Kampot Black Peppercorns: Flavor Profile
Kampot black pepper is a cultivar of Piper nigrum, which is native to the mountainous regions of Southeast Asia. Yet, Kampot pepper is special. It’s grown exclusively in southern Cambodia, in the Kampot province, and must origin in this region to be called Kampot pepper.
Kampot pepper’s flavor has a similar profile to Indian-grown black pepper, although its taste is a bit spicier with fruit and citrus undertones. Kampot pepper also has a higher oil content – up to 5 percent – which helps to deliver a richer, more aromatic flavor. Called the King of Pepper, Kampot pepper is a versatile spice and can substitute for black pepper in any recipe.
Cooking with Kampot Pepper
Kampot pepper is revered for its richer, bolder flavors. And therefore, it adds more smoky spice and peppery tanginess to dishes. This is a real gourmet pepper, and it’s very popular in French cooking. You can use Kampot pepper similar to common black pepper. It pairs naturally with high-fat meats and cheese, it elevates any stock or stew, and it’s great used fresh over nearly any savory dish.
In particular, Kampot pepper is used in many French dishes, including:
- Dry rubs – Kampot pepper is a great dry rub ingredient. It pairs nicely with beef, and when cracked provides a robust texture. The pepper helps to draw out natural flavors, and it adds a bit of heat and spice.
- Cheese – Pepper and cheese are favorite bedfellows, as the creaminess of the cheese balances the smoky heat of the pepper. You’ll find Kampot pepper in a number of cheesy dishes and sauces.
- Soups and Stews – Kampot pepper is a powerful flavor enhancer in long-simmering dishes. Add it as a finishing spice for a bolder, fresher flavor.
Kampot Pepper: History
Kampot, Cambodia has a long history of producing pepper. In fact, Chinese travelers to the region first made note of the region’s flavorful black pepper the 13th century. Yet, the region’s pepper production wasn’t officially commercialized until the 1800s.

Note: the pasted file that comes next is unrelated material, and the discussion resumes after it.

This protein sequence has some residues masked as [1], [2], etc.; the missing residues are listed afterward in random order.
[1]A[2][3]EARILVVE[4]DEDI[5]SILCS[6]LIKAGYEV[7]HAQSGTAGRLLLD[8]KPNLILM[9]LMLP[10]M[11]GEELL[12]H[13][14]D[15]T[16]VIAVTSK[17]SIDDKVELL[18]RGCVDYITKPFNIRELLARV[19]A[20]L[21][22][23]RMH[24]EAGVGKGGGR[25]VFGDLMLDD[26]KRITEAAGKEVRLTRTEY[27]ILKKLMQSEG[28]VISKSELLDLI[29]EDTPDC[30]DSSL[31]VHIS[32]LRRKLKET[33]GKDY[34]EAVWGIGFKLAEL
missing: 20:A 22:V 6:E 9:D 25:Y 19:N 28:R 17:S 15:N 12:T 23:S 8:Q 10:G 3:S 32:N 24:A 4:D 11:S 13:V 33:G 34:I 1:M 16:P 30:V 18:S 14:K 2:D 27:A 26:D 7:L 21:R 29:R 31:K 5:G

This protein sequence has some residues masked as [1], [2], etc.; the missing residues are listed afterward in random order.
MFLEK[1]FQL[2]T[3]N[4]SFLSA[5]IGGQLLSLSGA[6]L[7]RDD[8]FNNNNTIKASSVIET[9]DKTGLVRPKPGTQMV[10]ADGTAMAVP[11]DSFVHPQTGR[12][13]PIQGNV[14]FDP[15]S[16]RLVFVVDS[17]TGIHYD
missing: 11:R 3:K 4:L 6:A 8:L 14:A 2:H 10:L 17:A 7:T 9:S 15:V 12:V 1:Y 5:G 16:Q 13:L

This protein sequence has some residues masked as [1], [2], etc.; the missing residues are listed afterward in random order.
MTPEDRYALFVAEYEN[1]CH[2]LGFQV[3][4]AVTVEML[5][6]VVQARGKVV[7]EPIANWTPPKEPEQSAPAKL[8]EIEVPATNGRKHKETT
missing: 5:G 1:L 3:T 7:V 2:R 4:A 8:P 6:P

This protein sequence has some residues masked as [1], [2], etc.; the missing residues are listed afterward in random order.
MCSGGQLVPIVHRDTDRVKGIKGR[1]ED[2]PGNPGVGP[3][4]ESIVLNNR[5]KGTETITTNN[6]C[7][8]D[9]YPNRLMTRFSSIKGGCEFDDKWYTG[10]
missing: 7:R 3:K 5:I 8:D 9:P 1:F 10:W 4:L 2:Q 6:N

During French rule from the 1870s to the early 1900s, pepper production increased significantly. The number of growing vines increased to nearly 1 million, and more than 10,000 tons of pepper was produced each year. This is one of the region’s why Kampot pepper is still widely used in French cooking.
Pepper production came to a halt in the 1970s, during the Khumer Rogue regime years. Many of the region’s pepper vines were burned or destroyed, and it has taken nearly four decades for Cambodia’s pepper industry to recover.
In fact, as recently as 2004, only 2 tons of pepper were produced by Cambodian farmers. Fortunately, Kampot pepper is experiencing a renaissance, and today, about 500 pepper farmers operate in the Kampot region. Also, in 2010, Kampot pepper received its Protected Geographical Indication, meaning to be called Kampot pepper it must be grown in the region. Today, Kampot produces nearly 50 tons of pepper each year.
Growing Kampot Pepper
The Piper nigrum plant is a climbing vine that can reach up to 15 feet in height. It’s slightly bushy, with broad leaves, and produces a green, berry-like fruit.
Kampot’s unique climate and soil conditions are said to be the reason for the pepper’s distinctive flavors. Kampot is located near active volcanos and the soil is rich with quartz. The climate in the mountainous coastal region is also very hot and humid and receives up to 400 cm of rain per year. The vines thrive in these conditions, growing rapidly during the winter.
Pepper plants are a perennial. Once planted, they take three years to begin produce fruit, but after that, they can produce for up to 20 years or longer.
The peppercorns mature on the vine and are harvested throughout the year. Once picked, the berries are boiled for a short time to reduce their starch content. Once cooked, the peppercorns are laid out to dry in the sun for up to a week or longer.
About Our Kampot Pepper
Burma Spice sources our Kampot pepper from small multi-generational farms around the Trapeang Chrey region. Many of our farms tend to have small productions, about 200 vines or fewer.
One of our farmers, Bol Chea, operates a 250-vine farm in the foothills of the Elephant Mountains. Chea’s grandfather and father were pepper farmers during French rule, but their crops were destroyed and they were forced to grow rice. Chea and his family harvest peppercorns from February to May, and they utilize traditional outdoor drying methods. Today, Chea and other farmers are leading the industry’s regrowth in the country. We’re proud to work with farmers like Chea and support the rebirth of pepper growing in Kampot.
We source whole black peppercorns from Chea’s and other small farms in the region. And we package them by hand in our spice shop.